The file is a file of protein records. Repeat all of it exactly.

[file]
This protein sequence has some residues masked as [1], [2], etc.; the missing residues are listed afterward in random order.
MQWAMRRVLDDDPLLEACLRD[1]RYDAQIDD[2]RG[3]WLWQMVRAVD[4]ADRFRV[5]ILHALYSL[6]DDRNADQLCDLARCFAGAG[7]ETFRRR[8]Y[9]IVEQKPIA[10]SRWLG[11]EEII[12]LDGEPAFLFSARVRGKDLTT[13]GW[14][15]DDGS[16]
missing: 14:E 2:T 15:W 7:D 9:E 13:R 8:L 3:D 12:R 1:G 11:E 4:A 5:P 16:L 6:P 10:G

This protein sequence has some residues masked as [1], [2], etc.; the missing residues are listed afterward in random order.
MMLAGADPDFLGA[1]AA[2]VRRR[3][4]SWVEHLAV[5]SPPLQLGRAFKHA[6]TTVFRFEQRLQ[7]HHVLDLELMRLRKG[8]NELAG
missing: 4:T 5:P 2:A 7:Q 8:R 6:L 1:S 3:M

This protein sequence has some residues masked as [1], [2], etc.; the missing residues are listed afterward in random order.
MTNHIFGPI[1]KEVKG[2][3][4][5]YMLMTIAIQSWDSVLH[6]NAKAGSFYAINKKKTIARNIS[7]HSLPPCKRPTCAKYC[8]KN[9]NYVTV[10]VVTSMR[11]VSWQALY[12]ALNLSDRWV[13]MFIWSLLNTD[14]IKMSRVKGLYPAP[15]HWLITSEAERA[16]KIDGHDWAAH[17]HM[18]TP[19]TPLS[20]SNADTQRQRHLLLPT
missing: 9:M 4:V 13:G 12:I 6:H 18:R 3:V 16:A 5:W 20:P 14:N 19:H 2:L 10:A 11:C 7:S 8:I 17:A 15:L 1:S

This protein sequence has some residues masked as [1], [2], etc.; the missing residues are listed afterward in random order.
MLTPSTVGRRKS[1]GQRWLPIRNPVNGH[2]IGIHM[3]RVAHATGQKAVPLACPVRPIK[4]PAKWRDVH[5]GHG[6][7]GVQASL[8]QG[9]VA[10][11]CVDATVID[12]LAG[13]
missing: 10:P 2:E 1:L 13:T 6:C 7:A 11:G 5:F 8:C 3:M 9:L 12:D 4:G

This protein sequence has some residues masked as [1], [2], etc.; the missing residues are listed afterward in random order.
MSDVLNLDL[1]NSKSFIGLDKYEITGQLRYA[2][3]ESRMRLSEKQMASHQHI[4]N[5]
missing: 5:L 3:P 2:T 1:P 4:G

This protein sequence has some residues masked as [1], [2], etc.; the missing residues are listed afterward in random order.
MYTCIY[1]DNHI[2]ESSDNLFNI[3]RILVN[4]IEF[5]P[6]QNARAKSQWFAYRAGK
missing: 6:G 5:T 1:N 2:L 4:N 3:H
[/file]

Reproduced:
This protein sequence has some residues masked as [1], [2], etc.; the missing residues are listed afterward in random order.
MQWAMRRVLDDDPLLEACLRD[1]RYDAQIDD[2]RG[3]WLWQMVRAVD[4]ADRFRV[5]ILHALYSL[6]DDRNADQLCDLARCFAGAG[7]ETFRRR[8]Y[9]IVEQKPIA[10]SRWLG[11]EEII[12]LDGEPAFLFSARVRGKDLTT[13]GW[14][15]DDGS[16]
missing: 14:E 2:T 15:W 7:D 9:E 13:R 8:L 3:D 12:R 1:G 11:E 4:A 5:P 16:L 6:P 10:G

This protein sequence has some residues masked as [1], [2], etc.; the missing residues are listed afterward in random order.
MMLAGADPDFLGA[1]AA[2]VRRR[3][4]SWVEHLAV[5]SPPLQLGRAFKHA[6]TTVFRFEQRLQ[7]HHVLDLELMRLRKG[8]NELAG
missing: 4:T 5:P 2:A 7:Q 8:R 6:L 1:S 3:M

This protein sequence has some residues masked as [1], [2], etc.; the missing residues are listed afterward in random order.
MTNHIFGPI[1]KEVKG[2][3][4][5]YMLMTIAIQSWDSVLH[6]NAKAGSFYAINKKKTIARNIS[7]HSLPPCKRPTCAKYC[8]KN[9]NYVTV[10]VVTSMR[11]VSWQALY[12]ALNLSDRWV[13]MFIWSLLNTD[14]IKMSRVKGLYPAP[15]HWLITSEAERA[16]KIDGHDWAAH[17]HM[18]TP[19]TPLS[20]SNADTQRQRHLLLPT
missing: 9:M 4:V 13:G 12:I 6:H 18:R 3:V 16:A 5:W 20:P 14:N 19:H 2:L 10:A 11:C 7:S 8:I 17:A 15:L 1:S

This protein sequence has some residues masked as [1], [2], etc.; the missing residues are listed afterward in random order.
MLTPSTVGRRKS[1]GQRWLPIRNPVNGH[2]IGIHM[3]RVAHATGQKAVPLACPVRPIK[4]PAKWRDVH[5]GHG[6][7]GVQASL[8]QG[9]VA[10][11]CVDATVID[12]LAG[13]
missing: 10:P 2:E 1:L 13:T 6:C 7:A 11:G 5:F 8:C 3:M 9:L 12:D 4:G

This protein sequence has some residues masked as [1], [2], etc.; the missing residues are listed afterward in random order.
MSDVLNLDL[1]NSKSFIGLDKYEITGQLRYA[2][3]ESRMRLSEKQMASHQHI[4]N[5]
missing: 5:L 3:P 2:T 1:P 4:G

This protein sequence has some residues masked as [1], [2], etc.; the missing residues are listed afterward in random order.
MYTCIY[1]DNHI[2]ESSDNLFNI[3]RILVN[4]IEF[5]P[6]QNARAKSQWFAYRAGK
missing: 6:G 5:T 1:N 2:L 4:N 3:H